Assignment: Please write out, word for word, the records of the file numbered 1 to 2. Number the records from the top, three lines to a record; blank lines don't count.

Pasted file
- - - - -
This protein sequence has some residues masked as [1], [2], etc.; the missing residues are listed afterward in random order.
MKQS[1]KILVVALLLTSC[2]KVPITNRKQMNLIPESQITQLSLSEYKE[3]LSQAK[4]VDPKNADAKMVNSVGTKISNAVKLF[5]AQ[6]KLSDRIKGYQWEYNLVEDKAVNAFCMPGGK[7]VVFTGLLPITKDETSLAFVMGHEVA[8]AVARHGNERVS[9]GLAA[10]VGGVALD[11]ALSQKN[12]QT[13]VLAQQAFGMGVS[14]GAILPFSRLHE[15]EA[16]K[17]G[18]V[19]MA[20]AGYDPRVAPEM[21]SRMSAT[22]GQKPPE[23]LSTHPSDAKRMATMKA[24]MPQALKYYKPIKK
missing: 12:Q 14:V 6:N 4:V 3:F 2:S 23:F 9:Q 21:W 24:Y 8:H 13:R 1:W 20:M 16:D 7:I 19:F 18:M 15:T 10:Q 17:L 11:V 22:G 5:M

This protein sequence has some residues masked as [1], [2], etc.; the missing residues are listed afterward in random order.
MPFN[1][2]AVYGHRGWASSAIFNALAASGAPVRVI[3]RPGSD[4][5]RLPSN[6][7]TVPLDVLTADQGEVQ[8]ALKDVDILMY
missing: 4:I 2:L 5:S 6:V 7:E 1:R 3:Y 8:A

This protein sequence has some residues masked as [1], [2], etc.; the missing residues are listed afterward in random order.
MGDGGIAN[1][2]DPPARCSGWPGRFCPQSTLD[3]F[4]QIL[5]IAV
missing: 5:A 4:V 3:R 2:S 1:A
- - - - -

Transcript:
This protein sequence has some residues masked as [1], [2], etc.; the missing residues are listed afterward in random order.
MKQS[1]KILVVALLLTSC[2]KVPITNRKQMNLIPESQITQLSLSEYKE[3]LSQAK[4]VDPKNADAKMVNSVGTKISNAVKLF[5]AQ[6]KLSDRIKGYQWEYNLVEDKAVNAFCMPGGK[7]VVFTGLLPITKDETSLAFVMGHEVA[8]AVARHGNERVS[9]GLAA[10]VGGVALD[11]ALSQKN[12]QT[13]VLAQQAFGMGVS[14]GAILPFSRLHE[15]EA[16]K[17]G[18]V[19]MA[20]AGYDPRVAPEM[21]SRMSAT[22]GQKPPE[23]LSTHPSDAKRMATMKA[24]MPQALKYYKPIKK
missing: 12:Q 14:V 6:N 4:V 3:F 2:S 23:F 9:Q 21:W 24:Y 8:H 13:R 1:W 20:M 16:D 7:I 19:F 18:M 15:T 10:Q 17:L 11:V 22:G 5:M

This protein sequence has some residues masked as [1], [2], etc.; the missing residues are listed afterward in random order.
MPFN[1][2]AVYGHRGWASSAIFNALAASGAPVRVI[3]RPGSD[4][5]RLPSN[6][7]TVPLDVLTADQGEVQ[8]ALKDVDILMY
missing: 4:I 2:L 5:S 6:V 7:E 1:R 3:Y 8:A